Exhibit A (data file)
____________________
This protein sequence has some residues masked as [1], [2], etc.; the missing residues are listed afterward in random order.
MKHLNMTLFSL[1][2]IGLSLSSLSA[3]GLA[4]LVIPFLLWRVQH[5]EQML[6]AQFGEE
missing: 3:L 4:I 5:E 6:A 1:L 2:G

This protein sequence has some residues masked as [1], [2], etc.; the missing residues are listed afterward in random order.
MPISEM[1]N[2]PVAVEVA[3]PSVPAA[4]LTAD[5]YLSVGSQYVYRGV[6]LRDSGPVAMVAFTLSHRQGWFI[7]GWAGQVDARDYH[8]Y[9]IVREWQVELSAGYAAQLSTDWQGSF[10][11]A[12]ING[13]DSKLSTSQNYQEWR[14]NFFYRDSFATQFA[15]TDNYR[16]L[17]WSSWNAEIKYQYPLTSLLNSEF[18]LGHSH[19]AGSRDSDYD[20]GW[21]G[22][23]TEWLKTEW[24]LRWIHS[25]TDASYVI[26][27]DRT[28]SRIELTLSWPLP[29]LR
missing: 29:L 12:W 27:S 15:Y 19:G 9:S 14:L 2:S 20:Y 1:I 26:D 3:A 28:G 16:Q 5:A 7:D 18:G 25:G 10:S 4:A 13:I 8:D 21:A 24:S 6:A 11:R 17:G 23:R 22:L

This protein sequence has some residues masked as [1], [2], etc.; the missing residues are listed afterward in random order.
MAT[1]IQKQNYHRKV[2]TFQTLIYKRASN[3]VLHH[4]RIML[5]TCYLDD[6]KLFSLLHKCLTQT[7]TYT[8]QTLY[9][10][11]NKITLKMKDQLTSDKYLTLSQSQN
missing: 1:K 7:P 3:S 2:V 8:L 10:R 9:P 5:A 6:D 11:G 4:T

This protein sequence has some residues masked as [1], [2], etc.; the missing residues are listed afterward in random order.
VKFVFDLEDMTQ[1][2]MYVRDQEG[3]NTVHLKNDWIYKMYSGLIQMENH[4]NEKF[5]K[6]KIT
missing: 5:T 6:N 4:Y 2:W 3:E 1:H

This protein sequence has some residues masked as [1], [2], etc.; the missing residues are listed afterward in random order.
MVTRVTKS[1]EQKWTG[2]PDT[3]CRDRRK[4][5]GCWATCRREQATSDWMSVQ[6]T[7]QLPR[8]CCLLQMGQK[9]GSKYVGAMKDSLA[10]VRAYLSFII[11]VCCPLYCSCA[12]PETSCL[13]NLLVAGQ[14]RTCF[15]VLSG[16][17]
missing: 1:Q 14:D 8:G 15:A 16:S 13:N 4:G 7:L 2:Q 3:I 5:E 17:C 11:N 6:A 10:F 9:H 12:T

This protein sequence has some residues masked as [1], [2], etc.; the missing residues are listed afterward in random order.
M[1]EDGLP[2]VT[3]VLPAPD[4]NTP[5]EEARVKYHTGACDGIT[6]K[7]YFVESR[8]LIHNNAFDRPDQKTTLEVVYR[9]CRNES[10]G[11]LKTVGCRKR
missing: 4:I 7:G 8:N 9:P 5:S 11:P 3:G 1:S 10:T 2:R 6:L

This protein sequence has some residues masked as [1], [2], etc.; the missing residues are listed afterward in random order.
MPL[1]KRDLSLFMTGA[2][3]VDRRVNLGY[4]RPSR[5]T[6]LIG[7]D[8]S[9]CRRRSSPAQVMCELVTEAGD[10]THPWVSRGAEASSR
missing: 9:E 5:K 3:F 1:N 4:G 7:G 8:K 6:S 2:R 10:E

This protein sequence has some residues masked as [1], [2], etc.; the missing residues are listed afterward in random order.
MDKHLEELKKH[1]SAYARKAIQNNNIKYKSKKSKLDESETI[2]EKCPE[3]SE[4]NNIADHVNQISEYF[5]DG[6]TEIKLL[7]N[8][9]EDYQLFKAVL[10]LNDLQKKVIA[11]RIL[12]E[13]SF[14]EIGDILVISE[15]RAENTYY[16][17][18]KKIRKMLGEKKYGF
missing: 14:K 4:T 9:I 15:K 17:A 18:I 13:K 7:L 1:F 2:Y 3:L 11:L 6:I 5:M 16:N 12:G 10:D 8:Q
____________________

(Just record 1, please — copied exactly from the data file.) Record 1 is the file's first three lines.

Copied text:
This protein sequence has some residues masked as [1], [2], etc.; the missing residues are listed afterward in random order.
MKHLNMTLFSL[1][2]IGLSLSSLSA[3]GLA[4]LVIPFLLWRVQH[5]EQML[6]AQFGEE
missing: 3:L 4:I 5:E 6:A 1:L 2:G